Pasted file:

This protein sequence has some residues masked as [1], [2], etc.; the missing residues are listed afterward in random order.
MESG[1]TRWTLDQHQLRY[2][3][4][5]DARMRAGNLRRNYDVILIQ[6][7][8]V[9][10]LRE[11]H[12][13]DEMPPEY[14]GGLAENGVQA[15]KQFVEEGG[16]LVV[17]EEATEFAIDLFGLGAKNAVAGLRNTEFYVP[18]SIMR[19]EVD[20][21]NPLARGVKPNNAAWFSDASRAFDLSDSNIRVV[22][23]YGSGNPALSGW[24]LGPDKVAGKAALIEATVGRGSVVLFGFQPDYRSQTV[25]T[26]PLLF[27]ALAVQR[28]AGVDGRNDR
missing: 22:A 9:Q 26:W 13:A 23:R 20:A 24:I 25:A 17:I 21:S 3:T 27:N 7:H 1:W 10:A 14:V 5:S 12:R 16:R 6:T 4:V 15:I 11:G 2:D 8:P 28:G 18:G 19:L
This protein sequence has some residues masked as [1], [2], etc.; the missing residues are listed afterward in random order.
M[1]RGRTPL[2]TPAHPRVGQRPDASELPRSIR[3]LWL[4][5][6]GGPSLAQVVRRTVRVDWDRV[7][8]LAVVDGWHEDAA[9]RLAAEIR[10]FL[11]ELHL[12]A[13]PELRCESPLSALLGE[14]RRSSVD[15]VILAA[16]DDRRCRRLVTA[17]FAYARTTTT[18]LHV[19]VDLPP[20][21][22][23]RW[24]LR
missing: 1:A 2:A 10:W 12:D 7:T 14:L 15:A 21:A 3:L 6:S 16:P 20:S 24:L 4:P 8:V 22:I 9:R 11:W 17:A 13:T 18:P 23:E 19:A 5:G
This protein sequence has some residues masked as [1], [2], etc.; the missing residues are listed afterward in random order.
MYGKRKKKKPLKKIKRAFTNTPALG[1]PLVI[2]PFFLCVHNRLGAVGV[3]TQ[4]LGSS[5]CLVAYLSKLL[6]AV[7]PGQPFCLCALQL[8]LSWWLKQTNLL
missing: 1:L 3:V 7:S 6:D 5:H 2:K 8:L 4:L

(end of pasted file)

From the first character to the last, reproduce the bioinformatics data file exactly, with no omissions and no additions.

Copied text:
This protein sequence has some residues masked as [1], [2], etc.; the missing residues are listed afterward in random order.
MESG[1]TRWTLDQHQLRY[2][3][4][5]DARMRAGNLRRNYDVILIQ[6][7][8]V[9][10]LRE[11]H[12][13]DEMPPEY[14]GGLAENGVQA[15]KQFVEEGG[16]LVV[17]EEATEFAIDLFGLGAKNAVAGLRNTEFYVP[18]SIMR[19]EVD[20][21]NPLARGVKPNNAAWFSDASRAFDLSDSNIRVV[22][23]YGSGNPALSGW[24]LGPDKVAGKAALIEATVGRGSVVLFGFQPDYRSQTV[25]T[26]PLLF[27]ALAVQR[28]AGVDGRNDR
missing: 22:A 9:Q 26:W 13:A 23:R 20:A 24:I 25:A 17:I 21:S 3:T 27:N 7:H 1:W 10:A 14:V 5:S 12:R 16:R 6:T 4:V 15:I 11:G 2:D 8:P 28:G 18:G 19:L
This protein sequence has some residues masked as [1], [2], etc.; the missing residues are listed afterward in random order.
M[1]RGRTPL[2]TPAHPRVGQRPDASELPRSIR[3]LWL[4][5][6]GGPSLAQVVRRTVRVDWDRV[7][8]LAVVDGWHEDAA[9]RLAAEIR[10]FL[11]ELHL[12]A[13]PELRCESPLSALLGE[14]RRSSVD[15]VILAA[16]DDRRCRRLVTA[17]FAYARTTTT[18]LHV[19]VDLPP[20][21][22][23]RW[24]LR
missing: 1:A 2:A 10:W 12:D 7:T 14:L 15:A 21:A 3:L 6:S 16:P 20:S 24:L 4:P 8:V 22:I 9:R 11:W 17:A 13:T 18:P 23:E 19:A 5:G
This protein sequence has some residues masked as [1], [2], etc.; the missing residues are listed afterward in random order.
MYGKRKKKKPLKKIKRAFTNTPALG[1]PLVI[2]PFFLCVHNRLGAVGV[3]TQ[4]LGSS[5]CLVAYLSKLL[6]AV[7]PGQPFCLCALQL[8]LSWWLKQTNLL
missing: 1:L 3:V 7:S 6:D 5:H 2:K 8:L 4:L